Friday, November 23, 2012

The end of succession

     As a humorous intro, I recently bought a new Kindle... it works great, and I should be able to write more; if I can just stop accidentally deleting documents! Most of you know how “funny“ that is; God‘s sanctification comes in many ways.
      So the focus of this last installment of this series on our connection to the apostles is necessary and must be continually refreshed in our minds. Just as Rome errs in the direction of too much and wrongly grounded authority, there is an equal and opposite mistake common to many who call themselves Protestants. I've heard it called the “just me and my Bible“ syndrome; the symptoms of this disorder include: bouncing from church to church, establishing home churches that stay pretty small (newcomers stay until they hear something they dispute, and then leave to find a new one!), and an inability to distinguish essential doctrinal truth from secondary issues believers can agree to disagree on. These folks typically think that the proper and necessary right of private interpretation gives them license to fall off the other side of the log and shun/despise all human religious authority. In the first post on this topic, I mentioned that Rome bases their claim of papal supremacy on a supposed connection to Peter as the first pope, so it‘s probably best to start the correction of the aforementioned syndrome, and the completion of our exploration of apostolic succession, with the official title he gives himself in the ecclesiastical structure of the 1st century...
So I exhort the elders among you, as a fellow elder and a witness of the sufferings of Christ...“ (1Pet 5:1)
      Wait a second...Peter‘s not “ Vicar of Jesus Christ, Successor of the Prince of the Apostles, or Supreme Pontiff of the Universal Church" (all of these titles actually are claimed by the guy with the funny hat) He‘s just an elder? And not even Head Elder, but a “fellow elder“ (I guess in Hebrew it would be “Elder of Elders“!)?  Just to be clear, I‘m not demoting Peter from apostle to elder; the goal is to realize how the apostles thought of themselves, and desired others to think of them within the church structure; see also 2 Jn 1, 3 Jn 1.
     Which leads to a second point: whom did the apostles want to succeed them? “For this cause, I left you in Crete, that you would set in order the things that are lacking, and ordain elders in every city, as I appointed you;“ (Tit 1:5). So if the chosen leader(s) to replace apostles was/were not a single, preeminent papacy, but groups of locally appointed elders, responsible only for their local fellowship, who are we to argue and set up a central figurehead, contrary to God‘s will (1 Sam 8:4)? (As a side note, if elders are responsible for the souls of 100-200 people, and that‘s considered a great charge and duty, consider the weight of judgment upon the bishop of Rome, who claims watchcare over every Christian in the world?)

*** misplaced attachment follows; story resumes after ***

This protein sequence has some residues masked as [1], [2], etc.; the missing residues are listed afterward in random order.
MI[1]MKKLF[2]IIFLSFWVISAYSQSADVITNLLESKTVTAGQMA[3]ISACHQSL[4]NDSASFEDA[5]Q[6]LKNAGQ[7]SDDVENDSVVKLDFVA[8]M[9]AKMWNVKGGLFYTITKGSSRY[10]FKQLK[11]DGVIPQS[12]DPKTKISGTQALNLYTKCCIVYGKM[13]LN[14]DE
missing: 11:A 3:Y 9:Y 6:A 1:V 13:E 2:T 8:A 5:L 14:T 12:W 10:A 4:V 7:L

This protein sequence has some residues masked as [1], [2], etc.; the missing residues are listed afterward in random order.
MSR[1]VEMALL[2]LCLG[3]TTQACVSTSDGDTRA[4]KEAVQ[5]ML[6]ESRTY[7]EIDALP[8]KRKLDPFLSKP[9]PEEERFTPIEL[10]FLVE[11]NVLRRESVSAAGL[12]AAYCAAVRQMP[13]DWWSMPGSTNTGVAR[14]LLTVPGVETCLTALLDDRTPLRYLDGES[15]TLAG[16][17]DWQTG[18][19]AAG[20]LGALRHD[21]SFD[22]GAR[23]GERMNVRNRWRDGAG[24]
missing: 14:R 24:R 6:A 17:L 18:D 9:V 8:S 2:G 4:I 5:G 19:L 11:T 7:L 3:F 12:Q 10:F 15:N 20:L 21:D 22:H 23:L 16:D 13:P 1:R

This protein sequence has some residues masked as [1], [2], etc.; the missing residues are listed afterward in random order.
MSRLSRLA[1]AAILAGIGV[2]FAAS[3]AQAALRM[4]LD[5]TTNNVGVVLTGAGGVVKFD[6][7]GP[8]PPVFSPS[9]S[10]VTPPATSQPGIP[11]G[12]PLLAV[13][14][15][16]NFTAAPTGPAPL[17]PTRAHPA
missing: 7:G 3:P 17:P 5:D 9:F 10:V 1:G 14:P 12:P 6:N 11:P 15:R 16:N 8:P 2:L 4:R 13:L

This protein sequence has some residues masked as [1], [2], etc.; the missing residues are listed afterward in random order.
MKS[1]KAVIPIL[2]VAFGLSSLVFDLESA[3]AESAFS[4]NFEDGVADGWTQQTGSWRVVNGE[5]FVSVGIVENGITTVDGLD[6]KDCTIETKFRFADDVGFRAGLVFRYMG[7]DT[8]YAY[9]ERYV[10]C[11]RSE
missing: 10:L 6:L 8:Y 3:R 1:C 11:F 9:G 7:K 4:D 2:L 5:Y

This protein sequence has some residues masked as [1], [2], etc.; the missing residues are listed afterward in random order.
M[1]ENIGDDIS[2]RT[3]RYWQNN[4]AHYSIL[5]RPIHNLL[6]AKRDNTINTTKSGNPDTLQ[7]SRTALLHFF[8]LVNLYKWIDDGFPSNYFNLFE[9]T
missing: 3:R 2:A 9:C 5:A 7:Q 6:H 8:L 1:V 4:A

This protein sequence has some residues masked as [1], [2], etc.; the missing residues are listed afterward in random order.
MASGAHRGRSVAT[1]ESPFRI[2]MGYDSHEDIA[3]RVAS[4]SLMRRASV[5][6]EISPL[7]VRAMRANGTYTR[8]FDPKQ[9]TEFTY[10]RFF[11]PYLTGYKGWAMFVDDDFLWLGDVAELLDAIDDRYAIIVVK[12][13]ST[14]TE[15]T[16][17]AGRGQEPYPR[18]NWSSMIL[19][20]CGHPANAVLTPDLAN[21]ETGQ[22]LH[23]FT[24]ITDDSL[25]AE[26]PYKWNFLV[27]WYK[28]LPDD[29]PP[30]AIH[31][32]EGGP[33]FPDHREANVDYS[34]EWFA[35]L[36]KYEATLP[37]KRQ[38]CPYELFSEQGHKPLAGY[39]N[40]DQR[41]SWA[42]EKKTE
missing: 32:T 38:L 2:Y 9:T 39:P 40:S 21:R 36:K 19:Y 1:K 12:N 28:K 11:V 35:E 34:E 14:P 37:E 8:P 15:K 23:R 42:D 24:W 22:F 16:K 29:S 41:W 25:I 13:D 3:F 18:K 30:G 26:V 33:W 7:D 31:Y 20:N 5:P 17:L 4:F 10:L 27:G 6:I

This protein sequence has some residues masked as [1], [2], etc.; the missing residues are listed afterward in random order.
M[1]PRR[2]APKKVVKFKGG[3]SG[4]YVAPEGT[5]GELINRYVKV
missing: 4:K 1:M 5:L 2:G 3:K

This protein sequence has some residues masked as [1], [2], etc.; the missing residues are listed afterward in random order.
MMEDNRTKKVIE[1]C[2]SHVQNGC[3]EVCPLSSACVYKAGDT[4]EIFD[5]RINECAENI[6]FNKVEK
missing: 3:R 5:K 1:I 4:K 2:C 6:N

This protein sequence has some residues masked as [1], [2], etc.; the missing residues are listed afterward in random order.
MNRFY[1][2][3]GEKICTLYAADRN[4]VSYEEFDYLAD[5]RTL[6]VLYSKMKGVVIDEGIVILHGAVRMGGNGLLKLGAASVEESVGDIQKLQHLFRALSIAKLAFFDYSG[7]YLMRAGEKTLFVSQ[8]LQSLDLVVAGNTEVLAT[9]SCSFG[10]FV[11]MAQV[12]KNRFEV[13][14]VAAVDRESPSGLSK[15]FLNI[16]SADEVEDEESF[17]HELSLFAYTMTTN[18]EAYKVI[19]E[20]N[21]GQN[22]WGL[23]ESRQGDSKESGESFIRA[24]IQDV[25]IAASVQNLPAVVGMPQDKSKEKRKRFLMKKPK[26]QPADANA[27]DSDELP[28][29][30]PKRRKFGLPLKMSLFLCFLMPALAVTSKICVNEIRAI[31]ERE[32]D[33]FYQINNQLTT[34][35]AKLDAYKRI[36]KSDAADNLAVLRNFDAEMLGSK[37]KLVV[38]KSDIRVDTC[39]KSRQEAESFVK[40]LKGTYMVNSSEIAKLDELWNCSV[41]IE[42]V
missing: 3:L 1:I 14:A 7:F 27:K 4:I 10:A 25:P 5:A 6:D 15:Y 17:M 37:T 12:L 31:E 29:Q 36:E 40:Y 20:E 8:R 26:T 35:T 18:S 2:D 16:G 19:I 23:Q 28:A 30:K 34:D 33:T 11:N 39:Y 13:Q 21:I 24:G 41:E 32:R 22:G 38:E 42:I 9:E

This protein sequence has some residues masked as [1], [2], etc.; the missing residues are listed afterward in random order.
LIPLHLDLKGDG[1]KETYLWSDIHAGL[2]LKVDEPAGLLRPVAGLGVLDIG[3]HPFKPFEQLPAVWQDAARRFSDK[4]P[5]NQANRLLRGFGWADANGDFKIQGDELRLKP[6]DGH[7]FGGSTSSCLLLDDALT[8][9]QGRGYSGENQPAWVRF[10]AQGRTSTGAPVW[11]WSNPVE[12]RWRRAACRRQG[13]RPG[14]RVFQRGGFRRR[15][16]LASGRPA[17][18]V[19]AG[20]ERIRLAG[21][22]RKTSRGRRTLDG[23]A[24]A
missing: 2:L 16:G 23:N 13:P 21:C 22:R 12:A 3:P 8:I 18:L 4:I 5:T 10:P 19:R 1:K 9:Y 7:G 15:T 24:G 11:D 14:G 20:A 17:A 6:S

If on the other hand, like our modern-day religious anarchists, you have a tendency to belittle the power and necessity of leadership, and think yourself a sufficient judge of orthodoxy and truth, you think too much of yourself (Rom 12:3): we are not called “sheep“ without good reason! Outside the protective sheepfold of the Church, under biblically qualified elders, we are exposed to the elements of error, sin and apostasy. Left to our own devices, we quickly wander and succumb to sin, the world, and the devil. This is such a dependable constant in those who profess Christ that John equates departure from the fellowship of believers with a departure from Christ (1 Jn 2:19). As a divinely ordained counter, God gives every local body men to lead it (Eph 4:11). With the responsibility of guiding the flock, these “undershepherds“ are given the necessary authority to back it up (Acts 20:28, Heb 13:17, 1 Pet 5:2-5; it would be ludicrous otherwise!).  So the standards for leadership in Christ‘s church are high, as one would expect with the successors of the apostles, and most do not meet them (myself foremost among them!). So in summary, we could depict apostolic succession in church authority like this:
       The apostles wisely ensured Christ‘s church would be well taken care of... thank God for your local shepherds. And while you‘re at it, thank them too!

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